Achilles Tendon Rupture, Partial or Complete
The Achilles tendon connects the muscles in the back of your lower leg to your heel bone. It lets you move your foot down—called a “step on the gas” motion. This movement is important for walking, running, and jumping. A sudden strong contraction of the lower leg can partially tear (rupture) the Achilles tendon. This injury can happen while playing sports. This injury is more likely if you have injured the tendon in the past. It is also more likely if the tendon is inflamed from stress.
When the injury happens, you may feel a pop or snap, or like you have been kicked. An Achilles tendon tear will cause swelling, bruising, and pain in the ankle area. You will have trouble walking or pushing off with your foot.
A complete Achilles tear is often treated with surgery to attach the torn ends of the tendon. This is followed by up to 12 weeks in a walking cast, boot, or splint. The injury can also be treated without surgery, but the tendon will take longer to heal. The risk of rupturing it again is also greater than with surgery. With either type of treatment, you may need physical therapy to strengthen your Achilles tendon. It usually takes up to 6 months to return to your former level of activity and about a year to fully recover.
Your healthcare provider may prescribe medicines for pain. Or you may use acetaminophen or Ibuprofen to control the pain. Talk with your provider before taking these medicines if you have chronic liver or kidney disease. Also talk with your provider if you have had an ulcer or gastrointestinal bleeding.
Rest. Use crutches as directed. Don't put any weight on the injured leg until your healthcare provider says it is OK. You will be told to see an orthopedic doctor as soon as possible. This is a doctor with special training to treat foot and ankle problems.
Use ice. Put a cold pack on the injured area for 20 minutes at a time. Do this at least 4 to 8 times a day for the first 48 hours. After the first 48 hours, use the cold pack to ease pain and swelling, as needed. You can make your own cold pack from a sealed bag of frozen peas or ice. Wrap the bag in a towel. Don’t put the cold source directly on your skin. (If you are using ice, be careful to avoid getting the cast wet as the ice melts.) If you have a splint that can't be removed, put the cold pack over the splint.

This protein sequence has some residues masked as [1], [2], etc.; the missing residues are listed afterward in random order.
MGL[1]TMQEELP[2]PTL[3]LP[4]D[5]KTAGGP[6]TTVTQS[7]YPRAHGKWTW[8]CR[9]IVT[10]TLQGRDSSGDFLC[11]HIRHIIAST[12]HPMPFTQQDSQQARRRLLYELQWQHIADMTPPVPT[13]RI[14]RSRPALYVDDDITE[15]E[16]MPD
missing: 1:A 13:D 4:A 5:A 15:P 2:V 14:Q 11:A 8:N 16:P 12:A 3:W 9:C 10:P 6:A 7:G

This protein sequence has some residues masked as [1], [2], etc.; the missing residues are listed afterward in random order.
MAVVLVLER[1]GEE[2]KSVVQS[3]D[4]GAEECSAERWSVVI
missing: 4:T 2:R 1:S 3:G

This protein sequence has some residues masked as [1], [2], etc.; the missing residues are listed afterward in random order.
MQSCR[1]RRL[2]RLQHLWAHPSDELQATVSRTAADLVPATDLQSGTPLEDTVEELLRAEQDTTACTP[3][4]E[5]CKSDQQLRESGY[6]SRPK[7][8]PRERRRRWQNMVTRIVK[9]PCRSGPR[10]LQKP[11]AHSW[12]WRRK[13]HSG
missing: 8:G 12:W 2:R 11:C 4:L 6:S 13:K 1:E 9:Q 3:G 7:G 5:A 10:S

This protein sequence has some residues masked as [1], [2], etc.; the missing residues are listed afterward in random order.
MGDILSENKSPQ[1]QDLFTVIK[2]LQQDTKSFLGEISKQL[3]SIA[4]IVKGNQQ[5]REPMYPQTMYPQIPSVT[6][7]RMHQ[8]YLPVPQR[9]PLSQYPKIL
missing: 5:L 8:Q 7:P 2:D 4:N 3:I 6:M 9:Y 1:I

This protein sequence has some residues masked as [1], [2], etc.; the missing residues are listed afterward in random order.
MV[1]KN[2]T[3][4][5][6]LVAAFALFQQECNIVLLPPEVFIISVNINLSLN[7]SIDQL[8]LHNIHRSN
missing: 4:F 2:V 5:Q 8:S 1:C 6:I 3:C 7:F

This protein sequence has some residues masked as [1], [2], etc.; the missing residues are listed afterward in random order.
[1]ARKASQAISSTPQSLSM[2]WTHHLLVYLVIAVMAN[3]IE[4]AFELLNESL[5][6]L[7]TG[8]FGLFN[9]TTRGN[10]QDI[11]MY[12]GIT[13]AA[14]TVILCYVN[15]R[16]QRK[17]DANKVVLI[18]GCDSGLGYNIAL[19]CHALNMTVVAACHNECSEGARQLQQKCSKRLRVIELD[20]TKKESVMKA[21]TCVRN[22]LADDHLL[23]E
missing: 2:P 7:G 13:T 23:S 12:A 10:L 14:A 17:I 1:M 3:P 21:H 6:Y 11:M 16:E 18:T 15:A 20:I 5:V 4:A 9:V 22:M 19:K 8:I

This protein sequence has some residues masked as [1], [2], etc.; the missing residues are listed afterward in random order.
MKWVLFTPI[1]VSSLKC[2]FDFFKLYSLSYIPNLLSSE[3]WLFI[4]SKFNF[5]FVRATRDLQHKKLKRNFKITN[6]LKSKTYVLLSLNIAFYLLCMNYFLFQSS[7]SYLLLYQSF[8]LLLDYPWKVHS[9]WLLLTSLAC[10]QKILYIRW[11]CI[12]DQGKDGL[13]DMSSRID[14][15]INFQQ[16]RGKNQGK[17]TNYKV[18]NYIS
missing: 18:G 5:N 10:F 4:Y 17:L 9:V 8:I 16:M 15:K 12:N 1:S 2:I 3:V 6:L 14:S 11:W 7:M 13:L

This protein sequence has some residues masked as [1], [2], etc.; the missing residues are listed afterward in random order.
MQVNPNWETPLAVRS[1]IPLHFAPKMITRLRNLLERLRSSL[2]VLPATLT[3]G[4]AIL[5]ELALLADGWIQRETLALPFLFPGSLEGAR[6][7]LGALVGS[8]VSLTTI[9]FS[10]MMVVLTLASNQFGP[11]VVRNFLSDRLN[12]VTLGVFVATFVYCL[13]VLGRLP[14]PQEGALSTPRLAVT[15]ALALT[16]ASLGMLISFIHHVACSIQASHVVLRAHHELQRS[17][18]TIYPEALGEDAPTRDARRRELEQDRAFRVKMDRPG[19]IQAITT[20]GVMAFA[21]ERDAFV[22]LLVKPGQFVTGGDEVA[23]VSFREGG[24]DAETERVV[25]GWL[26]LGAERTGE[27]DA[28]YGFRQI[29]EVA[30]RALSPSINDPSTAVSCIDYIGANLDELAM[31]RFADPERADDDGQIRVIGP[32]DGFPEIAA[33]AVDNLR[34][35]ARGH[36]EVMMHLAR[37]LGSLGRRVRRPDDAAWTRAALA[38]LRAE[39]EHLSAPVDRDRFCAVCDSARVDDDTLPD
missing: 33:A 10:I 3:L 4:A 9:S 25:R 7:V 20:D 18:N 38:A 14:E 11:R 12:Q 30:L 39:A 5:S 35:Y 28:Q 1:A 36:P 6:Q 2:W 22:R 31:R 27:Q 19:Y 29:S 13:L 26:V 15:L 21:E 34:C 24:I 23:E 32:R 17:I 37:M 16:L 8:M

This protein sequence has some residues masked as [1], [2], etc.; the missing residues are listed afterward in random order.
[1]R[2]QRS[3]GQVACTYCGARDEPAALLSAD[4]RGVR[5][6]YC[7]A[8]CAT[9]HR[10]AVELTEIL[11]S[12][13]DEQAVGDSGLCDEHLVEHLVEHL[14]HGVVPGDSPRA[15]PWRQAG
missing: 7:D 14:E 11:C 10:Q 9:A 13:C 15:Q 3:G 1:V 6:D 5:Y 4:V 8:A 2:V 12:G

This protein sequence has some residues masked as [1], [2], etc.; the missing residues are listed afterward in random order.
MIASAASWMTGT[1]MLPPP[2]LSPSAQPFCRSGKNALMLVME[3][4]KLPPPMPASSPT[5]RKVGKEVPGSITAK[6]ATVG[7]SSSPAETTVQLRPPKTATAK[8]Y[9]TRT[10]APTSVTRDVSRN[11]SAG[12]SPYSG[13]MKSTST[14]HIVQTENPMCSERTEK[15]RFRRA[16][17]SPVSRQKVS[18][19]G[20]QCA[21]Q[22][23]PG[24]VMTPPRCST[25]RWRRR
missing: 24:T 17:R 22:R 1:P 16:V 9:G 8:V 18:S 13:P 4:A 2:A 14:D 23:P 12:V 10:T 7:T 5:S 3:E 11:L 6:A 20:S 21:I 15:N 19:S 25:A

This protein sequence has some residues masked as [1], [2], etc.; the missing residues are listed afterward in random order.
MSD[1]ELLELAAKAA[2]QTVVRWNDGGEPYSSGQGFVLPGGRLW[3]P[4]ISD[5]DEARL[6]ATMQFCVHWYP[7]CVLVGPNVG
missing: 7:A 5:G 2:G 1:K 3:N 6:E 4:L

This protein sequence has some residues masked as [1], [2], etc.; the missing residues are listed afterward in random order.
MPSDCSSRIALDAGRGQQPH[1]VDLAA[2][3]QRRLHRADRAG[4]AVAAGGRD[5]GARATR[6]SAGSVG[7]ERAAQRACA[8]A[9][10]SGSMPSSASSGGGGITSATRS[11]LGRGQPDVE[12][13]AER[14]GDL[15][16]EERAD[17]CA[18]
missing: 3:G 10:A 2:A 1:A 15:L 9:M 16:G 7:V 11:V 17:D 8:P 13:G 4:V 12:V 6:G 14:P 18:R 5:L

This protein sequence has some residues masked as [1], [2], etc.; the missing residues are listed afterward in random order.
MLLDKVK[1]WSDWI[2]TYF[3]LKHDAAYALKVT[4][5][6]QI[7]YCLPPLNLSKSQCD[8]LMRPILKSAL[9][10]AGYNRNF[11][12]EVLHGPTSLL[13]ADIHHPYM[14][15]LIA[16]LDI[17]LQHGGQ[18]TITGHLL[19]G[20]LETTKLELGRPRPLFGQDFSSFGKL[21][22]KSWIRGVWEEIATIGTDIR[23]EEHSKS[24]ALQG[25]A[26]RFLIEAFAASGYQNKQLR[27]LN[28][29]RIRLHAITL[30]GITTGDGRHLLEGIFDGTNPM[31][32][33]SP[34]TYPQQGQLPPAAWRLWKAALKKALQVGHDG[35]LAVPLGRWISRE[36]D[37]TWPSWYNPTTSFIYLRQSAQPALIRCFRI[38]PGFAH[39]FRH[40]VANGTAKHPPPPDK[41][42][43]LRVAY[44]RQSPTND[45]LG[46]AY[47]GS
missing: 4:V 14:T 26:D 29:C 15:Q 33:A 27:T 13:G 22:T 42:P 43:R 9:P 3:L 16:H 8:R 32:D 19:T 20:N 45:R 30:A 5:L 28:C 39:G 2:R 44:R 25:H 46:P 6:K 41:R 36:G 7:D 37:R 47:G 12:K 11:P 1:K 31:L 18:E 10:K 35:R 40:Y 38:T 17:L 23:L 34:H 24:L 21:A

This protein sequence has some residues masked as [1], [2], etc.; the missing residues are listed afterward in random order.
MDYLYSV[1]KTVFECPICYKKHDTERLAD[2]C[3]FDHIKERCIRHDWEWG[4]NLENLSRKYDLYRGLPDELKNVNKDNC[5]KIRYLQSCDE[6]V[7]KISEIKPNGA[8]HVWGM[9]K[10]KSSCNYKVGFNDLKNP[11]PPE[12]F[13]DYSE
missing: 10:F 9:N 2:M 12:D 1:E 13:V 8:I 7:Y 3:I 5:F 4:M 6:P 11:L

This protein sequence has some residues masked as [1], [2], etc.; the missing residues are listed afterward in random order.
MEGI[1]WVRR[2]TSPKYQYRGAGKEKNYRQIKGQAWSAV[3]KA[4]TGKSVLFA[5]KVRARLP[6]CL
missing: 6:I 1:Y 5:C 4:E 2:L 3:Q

Use compression. The healthcare provider may give you an elastic wrap, boot, air cast, or splint to help ease swelling. Use this as the provider tells you to.
Elevate your leg. During the first 48 hours, keep your injured leg elevated on a pillow when you are sitting or lying down. The pillow should be at a level above your heart. This is very important to reduce swelling.
Keep the splint or cast dry. When bathing, protect it with a large plastic bag. Make sure to tape the plastic bag closed, or use rubber bands. If a fiberglass splint or cast gets wet, you can dry it with a hair dryer.
You will be referred to an orthopedic doctor for follow-up care. Surgery may be needed to repair this injury, so it is very important to make an appointment with the specialist as soon as you can.
When to seek medical advice
Call your healthcare provider right away if any of these occur:
A plaster splint or cast gets wet or soft or breaks
A fiberglass splint or cast gets wet and does not dry in 24 hours
Pain or swelling gets worse, or redness appears
Toes or the injured area become cold, blue, numb or tingly
You can't put weight on the injured leg after being told to do so